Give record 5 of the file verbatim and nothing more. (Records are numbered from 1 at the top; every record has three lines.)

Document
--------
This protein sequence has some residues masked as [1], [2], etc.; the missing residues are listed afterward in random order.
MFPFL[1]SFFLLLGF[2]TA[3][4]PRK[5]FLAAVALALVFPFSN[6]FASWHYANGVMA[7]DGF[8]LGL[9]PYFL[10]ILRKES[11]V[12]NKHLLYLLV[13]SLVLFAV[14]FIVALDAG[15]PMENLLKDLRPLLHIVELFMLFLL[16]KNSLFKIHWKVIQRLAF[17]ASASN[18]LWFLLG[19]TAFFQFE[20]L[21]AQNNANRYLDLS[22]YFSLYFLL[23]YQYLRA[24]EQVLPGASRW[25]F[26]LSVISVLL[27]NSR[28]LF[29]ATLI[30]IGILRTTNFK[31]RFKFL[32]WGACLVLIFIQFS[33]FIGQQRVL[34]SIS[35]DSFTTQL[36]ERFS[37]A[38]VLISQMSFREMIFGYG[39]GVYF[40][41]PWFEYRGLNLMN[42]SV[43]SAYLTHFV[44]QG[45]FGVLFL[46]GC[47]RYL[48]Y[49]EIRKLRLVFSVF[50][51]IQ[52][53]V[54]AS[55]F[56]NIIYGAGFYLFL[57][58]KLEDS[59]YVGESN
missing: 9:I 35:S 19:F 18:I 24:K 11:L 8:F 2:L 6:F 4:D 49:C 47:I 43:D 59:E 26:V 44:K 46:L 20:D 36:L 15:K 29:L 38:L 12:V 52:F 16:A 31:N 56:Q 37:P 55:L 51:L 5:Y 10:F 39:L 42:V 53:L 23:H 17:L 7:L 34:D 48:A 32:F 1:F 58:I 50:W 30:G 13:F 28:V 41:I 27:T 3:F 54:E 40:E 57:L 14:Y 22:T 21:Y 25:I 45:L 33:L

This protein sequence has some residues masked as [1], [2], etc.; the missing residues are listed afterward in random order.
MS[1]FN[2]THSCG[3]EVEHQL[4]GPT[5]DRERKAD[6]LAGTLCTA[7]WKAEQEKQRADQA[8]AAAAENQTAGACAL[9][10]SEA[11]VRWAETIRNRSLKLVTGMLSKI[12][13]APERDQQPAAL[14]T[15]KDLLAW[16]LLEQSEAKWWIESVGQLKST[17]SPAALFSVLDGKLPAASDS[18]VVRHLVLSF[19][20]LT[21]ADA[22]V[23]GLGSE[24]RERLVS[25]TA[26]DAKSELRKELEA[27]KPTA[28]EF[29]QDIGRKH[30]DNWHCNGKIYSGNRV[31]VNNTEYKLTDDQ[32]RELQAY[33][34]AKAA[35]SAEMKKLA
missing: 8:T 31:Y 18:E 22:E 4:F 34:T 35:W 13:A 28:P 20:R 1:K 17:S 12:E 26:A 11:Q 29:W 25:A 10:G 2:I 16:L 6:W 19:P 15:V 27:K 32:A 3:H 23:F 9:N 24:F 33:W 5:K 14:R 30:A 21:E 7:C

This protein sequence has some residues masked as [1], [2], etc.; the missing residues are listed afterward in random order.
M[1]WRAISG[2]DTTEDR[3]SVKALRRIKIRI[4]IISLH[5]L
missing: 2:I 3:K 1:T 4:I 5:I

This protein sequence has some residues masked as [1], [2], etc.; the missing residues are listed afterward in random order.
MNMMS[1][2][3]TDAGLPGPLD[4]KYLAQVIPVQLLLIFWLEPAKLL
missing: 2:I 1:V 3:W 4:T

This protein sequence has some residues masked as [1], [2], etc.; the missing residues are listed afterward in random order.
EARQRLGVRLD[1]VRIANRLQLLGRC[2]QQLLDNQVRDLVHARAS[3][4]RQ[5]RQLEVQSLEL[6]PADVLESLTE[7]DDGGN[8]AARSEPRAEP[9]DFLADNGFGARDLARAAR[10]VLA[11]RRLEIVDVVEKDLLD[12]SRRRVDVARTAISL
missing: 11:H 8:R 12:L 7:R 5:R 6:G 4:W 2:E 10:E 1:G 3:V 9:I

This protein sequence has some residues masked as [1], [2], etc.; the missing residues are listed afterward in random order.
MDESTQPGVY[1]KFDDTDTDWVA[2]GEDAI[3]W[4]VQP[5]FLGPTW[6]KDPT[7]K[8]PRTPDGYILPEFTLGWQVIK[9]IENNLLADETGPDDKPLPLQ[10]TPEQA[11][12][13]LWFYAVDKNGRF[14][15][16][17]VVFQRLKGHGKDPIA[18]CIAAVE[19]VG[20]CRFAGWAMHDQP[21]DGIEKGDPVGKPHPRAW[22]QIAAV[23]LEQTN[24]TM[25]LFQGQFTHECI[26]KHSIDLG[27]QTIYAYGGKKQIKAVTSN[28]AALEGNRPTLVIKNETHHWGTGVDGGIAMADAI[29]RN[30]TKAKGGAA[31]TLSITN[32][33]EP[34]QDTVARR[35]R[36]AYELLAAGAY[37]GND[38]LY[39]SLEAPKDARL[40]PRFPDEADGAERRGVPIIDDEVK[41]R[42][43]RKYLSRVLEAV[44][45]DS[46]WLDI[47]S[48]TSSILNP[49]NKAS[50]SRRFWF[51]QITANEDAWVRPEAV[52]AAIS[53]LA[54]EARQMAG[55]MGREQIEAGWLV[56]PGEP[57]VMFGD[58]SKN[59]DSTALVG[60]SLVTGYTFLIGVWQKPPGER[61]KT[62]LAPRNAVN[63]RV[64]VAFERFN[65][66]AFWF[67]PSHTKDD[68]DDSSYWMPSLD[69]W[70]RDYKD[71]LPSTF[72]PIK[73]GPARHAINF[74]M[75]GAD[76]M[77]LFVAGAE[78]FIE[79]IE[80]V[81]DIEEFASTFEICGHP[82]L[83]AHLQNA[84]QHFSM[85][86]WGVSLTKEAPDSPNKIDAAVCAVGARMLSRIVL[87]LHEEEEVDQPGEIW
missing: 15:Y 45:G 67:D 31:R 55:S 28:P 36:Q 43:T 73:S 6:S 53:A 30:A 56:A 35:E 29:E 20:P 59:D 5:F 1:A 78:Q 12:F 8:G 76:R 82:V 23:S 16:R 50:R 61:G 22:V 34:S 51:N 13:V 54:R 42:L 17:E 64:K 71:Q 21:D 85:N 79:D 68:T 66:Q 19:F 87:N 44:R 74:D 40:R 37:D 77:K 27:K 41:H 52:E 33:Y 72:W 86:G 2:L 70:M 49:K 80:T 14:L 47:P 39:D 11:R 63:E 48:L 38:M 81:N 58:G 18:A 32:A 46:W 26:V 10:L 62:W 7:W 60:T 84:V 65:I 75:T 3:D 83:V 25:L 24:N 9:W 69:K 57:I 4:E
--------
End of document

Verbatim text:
This protein sequence has some residues masked as [1], [2], etc.; the missing residues are listed afterward in random order.
EARQRLGVRLD[1]VRIANRLQLLGRC[2]QQLLDNQVRDLVHARAS[3][4]RQ[5]RQLEVQSLEL[6]PADVLESLTE[7]DDGGN[8]AARSEPRAEP[9]DFLADNGFGARDLARAAR[10]VLA[11]RRLEIVDVVEKDLLD[12]SRRRVDVARTAISL
missing: 11:H 8:R 12:L 7:R 5:R 6:G 4:W 2:E 10:E 1:G 3:V 9:I